In order to be a great communicator, you first need to learn how to listen. The best way to figure out how to help your customers is to talk to them directly. Once you understand what their needs are, you can come up with the best way to communicate your solution to them.
It can be easy to get caught up with the "bigger picture", but it's important to make time to get information directly from the source. One way to do this is to listen in on support or sales calls. Take note of how people describe their problems or needs. Or, spend a few minutes each day reviewing the best and worst feedback from your customers and see how it fits in with your overall vision.
Talk to Your Employees
Academics of human sociology believe that sociability is one of the most common traits associated with strong leadership¹. In prehistoric times, the leader who was inclusive and friendly to outsiders attracted more people into his tribe. As a larger group, his tribe was more likely to survive. This is why evolution has trained us to automatically look for personable leaders.
Make time for your employees. Walk across the office and have a chat with your team about something unrelated to work. Ask them how their families are doing, what their hobbies are, and how the latest sports game ended. Invite them out to happy hour. Form a human bond that exists outside of work. This will make you more personable and approachable.
Try to appeal to the positive emotions of people. Heap praise when it is due; deal with criticism in a constructive way. Remember to explain your vision to your employees in human terms.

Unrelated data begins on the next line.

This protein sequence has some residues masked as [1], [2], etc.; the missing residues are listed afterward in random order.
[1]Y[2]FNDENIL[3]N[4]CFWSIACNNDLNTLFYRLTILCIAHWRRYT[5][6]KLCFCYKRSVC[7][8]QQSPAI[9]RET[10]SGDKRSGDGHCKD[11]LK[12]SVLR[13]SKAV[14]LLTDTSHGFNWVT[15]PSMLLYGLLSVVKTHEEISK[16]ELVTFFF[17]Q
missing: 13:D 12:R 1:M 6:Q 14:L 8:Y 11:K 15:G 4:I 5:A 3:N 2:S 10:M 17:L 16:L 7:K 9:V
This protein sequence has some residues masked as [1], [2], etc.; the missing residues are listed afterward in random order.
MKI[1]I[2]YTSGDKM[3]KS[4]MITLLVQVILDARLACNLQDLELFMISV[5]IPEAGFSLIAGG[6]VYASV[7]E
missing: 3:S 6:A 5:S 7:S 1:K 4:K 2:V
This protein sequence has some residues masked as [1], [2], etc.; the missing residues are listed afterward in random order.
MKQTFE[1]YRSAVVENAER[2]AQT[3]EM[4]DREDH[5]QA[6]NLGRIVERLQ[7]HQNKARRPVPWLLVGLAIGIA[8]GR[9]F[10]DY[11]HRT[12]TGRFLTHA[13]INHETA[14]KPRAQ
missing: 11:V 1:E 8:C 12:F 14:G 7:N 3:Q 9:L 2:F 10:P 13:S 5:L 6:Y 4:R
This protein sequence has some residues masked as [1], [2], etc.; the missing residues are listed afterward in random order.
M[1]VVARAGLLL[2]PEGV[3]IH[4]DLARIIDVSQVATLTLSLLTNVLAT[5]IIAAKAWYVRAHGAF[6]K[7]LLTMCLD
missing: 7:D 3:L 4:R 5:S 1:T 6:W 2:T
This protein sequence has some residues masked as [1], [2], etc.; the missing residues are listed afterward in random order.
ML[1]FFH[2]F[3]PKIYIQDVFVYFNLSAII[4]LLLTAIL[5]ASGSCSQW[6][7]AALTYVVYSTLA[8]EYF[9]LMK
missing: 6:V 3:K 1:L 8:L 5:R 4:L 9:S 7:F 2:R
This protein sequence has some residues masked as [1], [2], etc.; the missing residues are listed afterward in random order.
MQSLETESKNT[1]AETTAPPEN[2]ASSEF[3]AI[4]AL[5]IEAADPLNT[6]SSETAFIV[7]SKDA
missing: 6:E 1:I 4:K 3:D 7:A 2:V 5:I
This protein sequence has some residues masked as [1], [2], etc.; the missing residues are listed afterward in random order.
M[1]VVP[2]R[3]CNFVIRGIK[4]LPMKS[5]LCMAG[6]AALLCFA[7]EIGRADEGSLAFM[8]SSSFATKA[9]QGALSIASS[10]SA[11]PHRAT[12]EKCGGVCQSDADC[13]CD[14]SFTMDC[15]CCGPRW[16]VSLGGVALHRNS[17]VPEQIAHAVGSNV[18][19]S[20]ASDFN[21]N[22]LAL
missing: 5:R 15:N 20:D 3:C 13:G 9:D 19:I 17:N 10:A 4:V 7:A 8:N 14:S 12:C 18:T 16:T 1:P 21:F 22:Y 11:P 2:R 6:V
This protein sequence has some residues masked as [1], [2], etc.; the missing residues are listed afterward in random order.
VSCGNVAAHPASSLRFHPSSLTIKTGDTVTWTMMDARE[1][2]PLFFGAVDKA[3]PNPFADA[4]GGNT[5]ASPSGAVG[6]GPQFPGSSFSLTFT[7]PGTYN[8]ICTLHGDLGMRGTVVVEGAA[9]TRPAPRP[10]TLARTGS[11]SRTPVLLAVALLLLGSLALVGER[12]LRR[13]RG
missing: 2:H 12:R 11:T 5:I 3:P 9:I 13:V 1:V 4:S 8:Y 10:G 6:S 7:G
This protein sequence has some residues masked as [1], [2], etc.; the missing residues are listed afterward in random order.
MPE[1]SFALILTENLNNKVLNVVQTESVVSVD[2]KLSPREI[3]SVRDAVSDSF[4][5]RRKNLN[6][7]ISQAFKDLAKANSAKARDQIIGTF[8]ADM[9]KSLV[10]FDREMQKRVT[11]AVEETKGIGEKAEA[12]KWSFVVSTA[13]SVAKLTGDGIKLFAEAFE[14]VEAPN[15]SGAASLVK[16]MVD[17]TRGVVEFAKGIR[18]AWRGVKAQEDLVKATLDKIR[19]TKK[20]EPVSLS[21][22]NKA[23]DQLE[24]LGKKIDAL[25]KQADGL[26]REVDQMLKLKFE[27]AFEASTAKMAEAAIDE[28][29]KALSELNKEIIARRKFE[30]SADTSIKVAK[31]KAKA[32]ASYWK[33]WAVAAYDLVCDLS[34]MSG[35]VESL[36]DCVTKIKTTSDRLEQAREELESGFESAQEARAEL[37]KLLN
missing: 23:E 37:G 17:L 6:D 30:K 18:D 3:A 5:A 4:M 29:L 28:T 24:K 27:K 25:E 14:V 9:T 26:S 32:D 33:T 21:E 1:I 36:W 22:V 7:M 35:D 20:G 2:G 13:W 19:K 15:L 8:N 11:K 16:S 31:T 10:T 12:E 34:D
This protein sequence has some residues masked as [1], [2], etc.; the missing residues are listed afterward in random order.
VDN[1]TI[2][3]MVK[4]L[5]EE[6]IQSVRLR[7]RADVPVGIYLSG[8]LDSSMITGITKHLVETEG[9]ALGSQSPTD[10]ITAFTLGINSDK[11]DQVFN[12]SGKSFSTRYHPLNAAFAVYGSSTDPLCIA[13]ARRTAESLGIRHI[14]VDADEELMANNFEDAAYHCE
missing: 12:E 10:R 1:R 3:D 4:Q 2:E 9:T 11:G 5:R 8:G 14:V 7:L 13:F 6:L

Business Vision: One Day At a Time
The business visionaries who get up on stage and unveil revolutionary products are the product of hard work done one day at a time. These product launch type events are the most glamorous moments for a business visionary. But what many people don't see is the hard work business leaders put in on a daily basis to make sure their visions come to life.
A business visionary is a thought leader, a great communicator, and a person of competence on a daily basis. In this section, we've outlined small actions you can take every day to fulfill each of these roles. These actions shouldn't take much time out of your daily schedule. But if you continue to do them on a regular basis, you will lay down a solid foundation for achieving your business vision in the long run.
In our next chapter, we'll discuss the actions you can take on a weekly basis to bring your business vision to life.
¹ Northouse, P.G. (1997). Leadership. Thousand Oaks, CA: Sage.